I went on a deep dive this weekend and looked at what I had read over the last twelve months. I’ve made my way through an awful lot of comics. Possibly more than any previously year. So this was a difficult task in working out what were favourites. So I set myself some rules.
- It had to be released in English language in 2022.
- No reprints allowed.
- I had to have read the whole comic/volume/graphic novel. Not just a few stories of a larger anthology.
- It could not contain anything by myself or my two ACP fellow hosts Vince and Dan. This counts for larger anthologies or books I have written the introduction for or was otherwise engaged as an Editor or script/dialogue assist.
- I tried for ten – but ended settling for eleven.
We also ran through this list and much, much more on the Christmas show of the Awesome Comics Podcast. You can play it here.
So, here are the results in reverse order (all images are used purely for review purposes only).
11. Day of the Flying Head by Shintaro Kago.
Published in English language by Hollow Press this is a trip and a half. Those with some knowledge of this creator will greet it with open eyes. It’s weird in a Manga meets Metal Hurlant way.
You can buy a copy by visiting the Hollow Press site right here.
10. Strangers Fanzine Presents: Dear Mother and Other Stories created by Bharu Pratap.
What Strangers Fanzine Says – ‘A collection of 5 different short stories, many of which are absolutely unsettling body horror. Bhanu Pratap is a master at creating deformed shapes and beautiful design to create a completely unnerving experience! ‘
This was a real experience and I wrote some thoughts about this volume back earlier in the year that you can have a look at here. Truly original and a creator I can’t wait to see more from.
9. Meddle – by Marc Wagner.
This is the second book on the list that was published by Strangers Publishing. I was lucky enough to grab a copy in the Summer and it scratched all those Charles Burns/Lynchian/Slasher Movie itches I had all at once! It plays cleverly with preconceptions and shuffles the deck of what you might expect from a comic.
You can grab a copy by visiting the Strangers Publishing shop right here.
8. Deadlines by Adam Falp.
Probably the funniest comic I have read this year. Adam is a powerhouse of comics creation and this was one of my favourites. It tells the story of a not totally unfamiliar artist who may also have the ability to pleasure a woman whilst inking a page!
7. Magic Order: Volume 3 by Mark Millar, Gigi Cavenago and others. (Published by Image Comics).
Honestly, you could choose anything from the current Millarworld catalogue and come up with a solid gold winner. This edged ahead due to the evolving plot, the ongoing (albeit in mini-series) style of presentation and the absolutely gob-smacking artwork by Cavenago.
Pop over to Image Comics and have a Butcher’s Hook and some more of this artwork!
6. Department of Truth – James Tynion, Martin Simmonds and others.
This is the real deal. Artwork that will blow your mind along with a plot that makes the X-Files feel like it was written by Enid Blyton. There is a hardback/omnibus coming in the new year that I shall be triple-dipping on for sure. Glorious.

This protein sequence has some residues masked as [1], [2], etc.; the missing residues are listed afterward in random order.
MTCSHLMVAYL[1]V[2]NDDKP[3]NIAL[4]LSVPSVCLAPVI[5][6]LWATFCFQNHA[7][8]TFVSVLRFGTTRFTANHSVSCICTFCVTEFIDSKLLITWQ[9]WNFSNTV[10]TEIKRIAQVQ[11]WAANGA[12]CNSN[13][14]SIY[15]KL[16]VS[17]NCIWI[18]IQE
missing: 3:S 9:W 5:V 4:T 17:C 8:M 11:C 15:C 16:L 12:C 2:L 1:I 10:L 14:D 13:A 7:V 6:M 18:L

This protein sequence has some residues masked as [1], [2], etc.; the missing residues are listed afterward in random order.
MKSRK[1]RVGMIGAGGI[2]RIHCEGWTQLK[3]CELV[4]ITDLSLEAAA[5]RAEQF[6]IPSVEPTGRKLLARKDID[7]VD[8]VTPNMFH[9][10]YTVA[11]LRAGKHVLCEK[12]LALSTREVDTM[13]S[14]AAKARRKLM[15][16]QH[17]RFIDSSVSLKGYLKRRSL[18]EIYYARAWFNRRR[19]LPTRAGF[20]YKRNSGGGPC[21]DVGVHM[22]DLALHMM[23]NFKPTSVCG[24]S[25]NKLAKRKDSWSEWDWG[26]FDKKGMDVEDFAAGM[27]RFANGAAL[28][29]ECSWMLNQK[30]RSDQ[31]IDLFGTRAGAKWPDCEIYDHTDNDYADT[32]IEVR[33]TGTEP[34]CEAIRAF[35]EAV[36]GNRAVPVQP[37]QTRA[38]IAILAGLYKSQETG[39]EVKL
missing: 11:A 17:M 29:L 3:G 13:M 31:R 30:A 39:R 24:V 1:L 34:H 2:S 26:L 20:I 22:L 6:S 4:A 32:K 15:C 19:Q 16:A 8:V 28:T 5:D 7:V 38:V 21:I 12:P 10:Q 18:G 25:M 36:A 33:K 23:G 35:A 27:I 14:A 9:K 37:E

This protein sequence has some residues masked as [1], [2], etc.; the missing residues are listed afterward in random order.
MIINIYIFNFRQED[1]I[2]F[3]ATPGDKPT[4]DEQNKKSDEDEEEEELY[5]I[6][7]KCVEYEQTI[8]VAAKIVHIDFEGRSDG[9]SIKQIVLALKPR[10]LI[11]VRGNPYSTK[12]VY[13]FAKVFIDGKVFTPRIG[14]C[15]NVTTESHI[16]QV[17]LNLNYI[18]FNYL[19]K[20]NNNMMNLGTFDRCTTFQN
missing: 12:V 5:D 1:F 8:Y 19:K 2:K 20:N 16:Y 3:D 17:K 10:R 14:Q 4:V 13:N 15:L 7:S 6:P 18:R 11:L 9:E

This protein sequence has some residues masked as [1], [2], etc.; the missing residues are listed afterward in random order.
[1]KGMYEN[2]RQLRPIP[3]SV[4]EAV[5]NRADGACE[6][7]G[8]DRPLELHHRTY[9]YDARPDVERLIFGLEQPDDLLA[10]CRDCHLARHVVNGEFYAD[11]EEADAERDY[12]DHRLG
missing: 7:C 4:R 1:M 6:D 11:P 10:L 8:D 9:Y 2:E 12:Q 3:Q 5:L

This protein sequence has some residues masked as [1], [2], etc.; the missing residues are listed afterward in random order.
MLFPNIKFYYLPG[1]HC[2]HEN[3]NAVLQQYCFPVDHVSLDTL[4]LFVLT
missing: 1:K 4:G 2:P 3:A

Have a listen to the ACP interview with Martin right here and find out some more. But, be careful, people may be watching…
5. Fantastic Four: Full Circle. Created by Alex Ross. (Published by Marvel & Abrams Comics Arts).
This is the book that finally broke me down and had me enjoying the work of Alex Ross. It’s helped onto the list by referencing one of the greatest Lee/Kirby/Sinnott FF stories of all time.
You can hear myself and Eamonn having a dig into it on a recent NIA podcast right here.
4. Keeping Two by Jordan Crane. (Published by Fantagraphics).
This was twenty years in the making and has rightly so garnered a lot of attention in the comics and mainstream press. I went in feeling the weight of recommendation/expectation on my shoulders but came out the other side a convert. The pacing on this is astounding and Crane allows everything to breathe and slowly, slowly develop. Tense and personal. Highly recommended.
Find more about it over at the Fantagraphics site right here.
3. Days of Sand by Aimée de Jongh. (Published in the UK by Self Made Hero).
A young photographer goes to the Dust Bowl in the southern states of the US in 1937. As he tries to photograph and document the farming communities he learns of the lives they lead and the extreme difficulties they encounter daily. This is a beautifully realised album that exemplifies the possibilities shown us by European BD publishing.
Have a look for yourself right here.
2. Plaza by Yuichi Yokoyama (Edited by Ryan Holmberg).
This book was a revelation in what can be done in the medium. It works through the reader sticking his head into the craziest pinball machine you ever saw. The world makes total and zero sense all at once and acts like a black and white world machine. We were lucky enough to see an early preview copy and the reading experience was like nothing else.
You can buy it through all good bookshops in the UK. Do that.
- Fables (ongoing). Written by Bill Willingham, art by Mark Buckingham and Steve Leialoha. (Published by DC Comics).
I’m ashamed to say that whilst I read and thoroughly enjoy this book it hasn’t turned up as a recommendation on here or over at the ACP podcast. In fact it feels like very few people are talking about it!
The series has picked up again at issue 151 and is running on. It is both a writing and artistic masterclass. Everything fits and flows and looks amazing! It’s like the glory days of Vertigo are back and everyone is keeping it a secret.
Get on it!
Many thanks for reading. Roll on 2023!!!